Reviewed by: Ashlee VanMeter
Have you ever noticed there's something different in the air around waterfalls, beside a thundering river or at the ocean? Can your senses pick up on the subtle change in the air just after a heavy rain? It turns out there really is something to the old expression that someone "just needs some fresh air." Fresh air has long been regarded as a remedy for various ailments, and modern science offers clues as to why that is. Waterfalls, waves, rivers, even evaporation from plants deep in the forest create a higher concentration of negative hydrogen ions in the air. This is due to the breaking of the surface tension of water. Benefits of breathing this air include increasing the flow of oxygen to the brain, neutralizing free radicals, and even increased energy.
This helps explain why it feels so good to hike deep in the woods, why kayaking down a river brings a rush of energy, or why we get that euphoric feeling standing at the edge of a vast ocean. While the stunning natural beauty of all of these things may be enough to elevate our mood, the increased levels of negative ions in the air around them are believed to produce biochemical reactions that boost levels of serotonin, a chemical associated with mood. Hiking to a waterfall, along the river or walking on the beach all are ways to increase exposure to negative ions in the air which may be a natural way to help enhance energy, relieve stress and improve alertness.
The New River Valley is blessed to have many places where these beneficial negative hydrogen ions are plentiful. The New River Trail is an excellent place to get your fill, especially if you stop by Foster Falls. For the full effect, Cascades is the best place to go to feel the intensity of negative ions in the air as well get in a refreshing hike along Little Stony Creek leading to a gorgeous up close view of Cascade Falls. This four mile loop trail in Giles County engages all of your senses. You can hear the rushing water as you approach the trailhead and feel the coolness in the air as soon as you step onto the wooded path.
The trail at Cascades Recreation Area is divided into sections, Upper and Lower. Although the Upper is somewhat easier terrain, I would recommend following the Lower Trail for the two mile hike to the falls and then taking the Upper Trail for the two mile return trip to the parking lot. The Lower trail provides up close views of the creek where white water pours between boulders and tumbles down the mountain. The Upper Trail is perched alongside the gorge and gives hikers a different perspective of the creek on their return trip. The level of difficulty for this trail could best be described as easy to moderate. Although it was not necessarily a strenuous four mile hike, it was definitely a workout. The terrain varies from wooded path to many sets of stone stairs and four bridges along the way. This is a family friendly trail that should be manageable even if you're not a regular hiker.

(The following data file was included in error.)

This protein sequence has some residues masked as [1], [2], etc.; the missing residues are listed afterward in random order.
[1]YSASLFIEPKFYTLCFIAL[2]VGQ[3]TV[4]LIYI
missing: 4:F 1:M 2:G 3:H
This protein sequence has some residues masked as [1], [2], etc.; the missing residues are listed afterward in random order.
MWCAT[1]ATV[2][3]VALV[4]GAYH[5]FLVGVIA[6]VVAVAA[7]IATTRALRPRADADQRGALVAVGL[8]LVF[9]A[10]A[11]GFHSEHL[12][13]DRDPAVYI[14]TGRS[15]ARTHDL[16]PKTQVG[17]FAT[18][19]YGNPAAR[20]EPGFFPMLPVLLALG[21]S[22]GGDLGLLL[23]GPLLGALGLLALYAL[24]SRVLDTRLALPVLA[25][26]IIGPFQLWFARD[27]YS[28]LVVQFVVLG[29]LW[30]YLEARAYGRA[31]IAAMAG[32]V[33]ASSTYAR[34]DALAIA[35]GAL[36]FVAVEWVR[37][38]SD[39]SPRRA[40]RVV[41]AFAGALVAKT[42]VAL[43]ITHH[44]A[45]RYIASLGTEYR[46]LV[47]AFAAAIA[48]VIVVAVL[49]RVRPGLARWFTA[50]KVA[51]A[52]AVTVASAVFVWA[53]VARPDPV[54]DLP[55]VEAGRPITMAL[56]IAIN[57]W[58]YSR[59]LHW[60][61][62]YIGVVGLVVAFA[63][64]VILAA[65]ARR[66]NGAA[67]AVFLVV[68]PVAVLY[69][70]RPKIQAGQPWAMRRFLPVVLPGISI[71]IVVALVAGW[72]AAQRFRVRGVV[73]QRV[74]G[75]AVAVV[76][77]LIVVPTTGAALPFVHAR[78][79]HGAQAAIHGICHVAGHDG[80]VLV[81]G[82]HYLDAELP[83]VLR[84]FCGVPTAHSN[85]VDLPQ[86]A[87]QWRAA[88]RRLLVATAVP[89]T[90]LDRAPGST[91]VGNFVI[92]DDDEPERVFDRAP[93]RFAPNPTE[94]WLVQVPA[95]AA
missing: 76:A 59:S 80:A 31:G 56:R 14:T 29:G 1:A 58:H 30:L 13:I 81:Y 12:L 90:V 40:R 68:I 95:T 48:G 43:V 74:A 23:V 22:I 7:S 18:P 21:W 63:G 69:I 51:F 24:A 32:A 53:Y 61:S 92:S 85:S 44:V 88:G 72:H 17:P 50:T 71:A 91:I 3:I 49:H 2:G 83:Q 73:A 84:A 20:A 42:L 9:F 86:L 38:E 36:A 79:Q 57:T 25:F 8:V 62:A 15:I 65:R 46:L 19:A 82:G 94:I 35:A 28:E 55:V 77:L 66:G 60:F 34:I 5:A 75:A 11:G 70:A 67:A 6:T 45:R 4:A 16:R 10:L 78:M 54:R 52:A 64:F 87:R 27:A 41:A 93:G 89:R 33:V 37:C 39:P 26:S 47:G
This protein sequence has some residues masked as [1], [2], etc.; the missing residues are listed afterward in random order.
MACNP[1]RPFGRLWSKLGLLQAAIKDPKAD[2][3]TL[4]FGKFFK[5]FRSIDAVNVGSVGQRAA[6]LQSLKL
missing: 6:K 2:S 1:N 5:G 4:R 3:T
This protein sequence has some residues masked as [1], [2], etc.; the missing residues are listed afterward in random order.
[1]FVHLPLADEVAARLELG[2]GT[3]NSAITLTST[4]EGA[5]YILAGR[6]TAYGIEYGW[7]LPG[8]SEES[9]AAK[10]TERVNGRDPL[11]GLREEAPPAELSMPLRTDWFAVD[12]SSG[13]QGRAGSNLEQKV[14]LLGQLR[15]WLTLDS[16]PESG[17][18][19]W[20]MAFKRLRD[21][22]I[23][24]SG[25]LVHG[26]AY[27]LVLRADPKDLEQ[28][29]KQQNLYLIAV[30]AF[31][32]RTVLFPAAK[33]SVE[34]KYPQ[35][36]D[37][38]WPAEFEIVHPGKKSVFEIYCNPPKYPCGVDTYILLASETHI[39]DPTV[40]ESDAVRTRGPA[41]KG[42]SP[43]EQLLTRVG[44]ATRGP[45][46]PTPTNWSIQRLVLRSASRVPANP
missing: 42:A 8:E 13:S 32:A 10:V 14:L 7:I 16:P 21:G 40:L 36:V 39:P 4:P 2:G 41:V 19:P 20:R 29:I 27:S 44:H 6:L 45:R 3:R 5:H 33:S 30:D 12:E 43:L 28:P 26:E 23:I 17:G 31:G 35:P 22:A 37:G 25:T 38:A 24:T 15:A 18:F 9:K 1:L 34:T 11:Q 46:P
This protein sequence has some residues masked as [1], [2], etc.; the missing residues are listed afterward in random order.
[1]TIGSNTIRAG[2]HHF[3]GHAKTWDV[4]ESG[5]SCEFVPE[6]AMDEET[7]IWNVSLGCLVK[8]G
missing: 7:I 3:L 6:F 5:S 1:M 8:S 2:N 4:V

It took us just under two hours to hike to the falls and back, we kept a steady pace and stopped only to take a few pictures. I would recommend allowing three to five hours for the hike to take time for pictures, playing in the water, and stopping for a rest on one of the many benches that line the trail. Cascade Falls, the 69 foot waterfall, is breathtaking at first sight. There is an observation deck and railed platforms that lead you closer to the falls. At the base of the falls is an easily accessible large pool, one of the areas best swimming holes.
Be sure to bring something to swim in, good hiking shoes, a camera and plenty of water for an energizing waterfall hike. Cascades Recreation Area is about a scenic one hour drive from Pulaski. There is a $3.00 per vehicle parking fee. There are excellent picnic facilities with tables and charcoal grills, so pack a picnic and charcoal, and enjoy dining al fresco.